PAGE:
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Am J Physiol Heart Circ Physiol. 2008 Mar;294(3):H1103-18. doi: 10.1152/ajpheart.00903.2007. Epub 2008 Jan 11.

Transient receptor potential melastatin 6 and 7 channels, magnesium transport, and vascular biology: implications in hypertension.

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Kidney Research Center, Ottawa Heallth Research Institute, University of Ottawa, Ottawa, Ontario, Canada K1H 8M5.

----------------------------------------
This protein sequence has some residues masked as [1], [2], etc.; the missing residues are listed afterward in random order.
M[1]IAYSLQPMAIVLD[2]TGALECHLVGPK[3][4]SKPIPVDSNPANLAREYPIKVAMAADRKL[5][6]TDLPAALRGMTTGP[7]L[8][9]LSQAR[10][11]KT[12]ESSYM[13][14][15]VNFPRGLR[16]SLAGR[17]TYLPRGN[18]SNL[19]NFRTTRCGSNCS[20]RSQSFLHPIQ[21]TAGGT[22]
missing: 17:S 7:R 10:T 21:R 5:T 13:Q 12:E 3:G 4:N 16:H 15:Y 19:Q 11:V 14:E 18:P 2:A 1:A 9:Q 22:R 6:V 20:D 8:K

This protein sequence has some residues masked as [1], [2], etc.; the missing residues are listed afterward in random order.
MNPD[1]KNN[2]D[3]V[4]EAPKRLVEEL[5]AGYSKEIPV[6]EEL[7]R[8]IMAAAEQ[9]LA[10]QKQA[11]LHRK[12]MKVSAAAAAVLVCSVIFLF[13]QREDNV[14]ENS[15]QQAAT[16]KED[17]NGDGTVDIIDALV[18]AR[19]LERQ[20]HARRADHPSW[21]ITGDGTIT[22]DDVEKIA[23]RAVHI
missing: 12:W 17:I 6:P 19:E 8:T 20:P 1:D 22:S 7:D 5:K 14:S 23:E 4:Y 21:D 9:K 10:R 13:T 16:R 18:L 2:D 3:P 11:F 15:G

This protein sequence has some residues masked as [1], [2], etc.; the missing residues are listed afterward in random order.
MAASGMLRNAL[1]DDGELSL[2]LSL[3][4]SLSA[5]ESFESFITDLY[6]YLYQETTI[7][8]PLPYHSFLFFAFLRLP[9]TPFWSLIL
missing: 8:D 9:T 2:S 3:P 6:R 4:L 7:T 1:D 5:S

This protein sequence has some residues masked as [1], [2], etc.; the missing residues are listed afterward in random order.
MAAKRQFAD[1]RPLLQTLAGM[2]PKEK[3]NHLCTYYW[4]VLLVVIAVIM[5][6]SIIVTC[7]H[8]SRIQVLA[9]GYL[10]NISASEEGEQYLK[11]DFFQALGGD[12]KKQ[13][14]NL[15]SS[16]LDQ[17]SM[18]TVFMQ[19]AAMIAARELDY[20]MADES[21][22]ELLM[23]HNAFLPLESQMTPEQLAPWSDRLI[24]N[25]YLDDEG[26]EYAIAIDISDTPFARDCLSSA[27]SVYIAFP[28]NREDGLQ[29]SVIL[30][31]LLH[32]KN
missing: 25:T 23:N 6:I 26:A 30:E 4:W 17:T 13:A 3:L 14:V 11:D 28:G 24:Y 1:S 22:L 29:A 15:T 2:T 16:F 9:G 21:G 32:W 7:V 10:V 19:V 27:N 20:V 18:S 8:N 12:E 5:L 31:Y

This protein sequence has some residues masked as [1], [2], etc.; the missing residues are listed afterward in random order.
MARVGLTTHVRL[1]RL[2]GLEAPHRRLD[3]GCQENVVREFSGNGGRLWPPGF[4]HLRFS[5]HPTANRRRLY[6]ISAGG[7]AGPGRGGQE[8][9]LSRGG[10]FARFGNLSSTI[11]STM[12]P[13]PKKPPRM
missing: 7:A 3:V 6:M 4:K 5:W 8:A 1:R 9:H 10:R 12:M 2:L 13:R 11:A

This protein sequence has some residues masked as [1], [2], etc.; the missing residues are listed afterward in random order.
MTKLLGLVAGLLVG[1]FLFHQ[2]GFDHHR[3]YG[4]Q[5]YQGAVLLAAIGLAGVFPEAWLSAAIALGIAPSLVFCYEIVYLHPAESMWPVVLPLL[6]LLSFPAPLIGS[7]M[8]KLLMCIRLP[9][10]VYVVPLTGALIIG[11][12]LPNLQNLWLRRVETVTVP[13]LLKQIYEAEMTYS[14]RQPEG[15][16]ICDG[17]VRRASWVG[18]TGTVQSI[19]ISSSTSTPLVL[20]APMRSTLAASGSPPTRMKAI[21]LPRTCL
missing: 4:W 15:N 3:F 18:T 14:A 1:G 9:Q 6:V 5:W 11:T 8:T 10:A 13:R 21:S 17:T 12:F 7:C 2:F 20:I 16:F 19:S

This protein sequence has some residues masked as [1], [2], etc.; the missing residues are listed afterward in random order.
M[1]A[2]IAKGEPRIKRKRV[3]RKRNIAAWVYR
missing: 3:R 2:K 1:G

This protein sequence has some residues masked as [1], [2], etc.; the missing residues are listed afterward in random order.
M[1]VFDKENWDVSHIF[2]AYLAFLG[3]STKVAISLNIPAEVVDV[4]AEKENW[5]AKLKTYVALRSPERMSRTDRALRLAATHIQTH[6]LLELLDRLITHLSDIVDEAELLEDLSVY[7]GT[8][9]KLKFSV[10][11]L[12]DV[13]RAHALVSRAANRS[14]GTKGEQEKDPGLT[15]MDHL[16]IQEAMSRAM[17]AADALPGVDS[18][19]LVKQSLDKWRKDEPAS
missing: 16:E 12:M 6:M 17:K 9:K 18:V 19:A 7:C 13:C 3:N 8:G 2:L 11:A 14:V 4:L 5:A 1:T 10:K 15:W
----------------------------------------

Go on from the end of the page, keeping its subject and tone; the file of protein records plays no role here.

Magnesium, an essential intracellular cation, is critically involved in many biochemical reactions involved in the regulation of vascular tone and integrity. Decreased magnesium concentration has been implicated in altered vascular reactivity, endothelial dysfunction, vascular inflammation, and structural remodeling, processes important in vascular changes and target organ damage associated with hypertension. Until recently, very little was known about mechanisms regulating cellular magnesium homeostasis, and processes controlling transmembrane magnesium transport had been demonstrated only at the functional level. Two cation channels of the transient receptor potential melastatin (TRPM) cation channel family have now been identified as magnesium transporters, TRPM6 and TRPM7. These unique proteins, termed chanzymes because they possess a channel and a kinase domain, are differentially expressed, with TRPM6 being found primarily in epithelial cells and TRPM7 occurring ubiquitously. Vascular TRPM7 is modulated by vasoactive agents, pressure, stretch, and osmotic changes and may be a novel mechanotransducer. In addition to its magnesium transporter function, TRPM7 has been implicated as a signaling kinase involved in vascular smooth muscle cell growth, apoptosis, adhesion, contraction, cytoskeletal organization, and migration, important processes involved in vascular remodeling associated with hypertension and other vascular diseases. Emerging evidence suggests that vascular TRPM7 function may be altered in hypertension. This review discusses the importance of magnesium in vascular biology and implications in hypertension and highlights the transport systems, particularly TRPM6 and TRPM7, which may play a role in the control of vascular magnesium homeostasis. Since the recent identification and characterization of Mg2+-selective transporters, there has been enormous interest in the field. However, there is still a paucity of information, and much research is needed to clarify the exact mechanisms of magnesium regulation in the cardiovascular system and the implications of aberrant transmembrane magnesium transport in the pathogenesis of hypertension and other vascular diseases.

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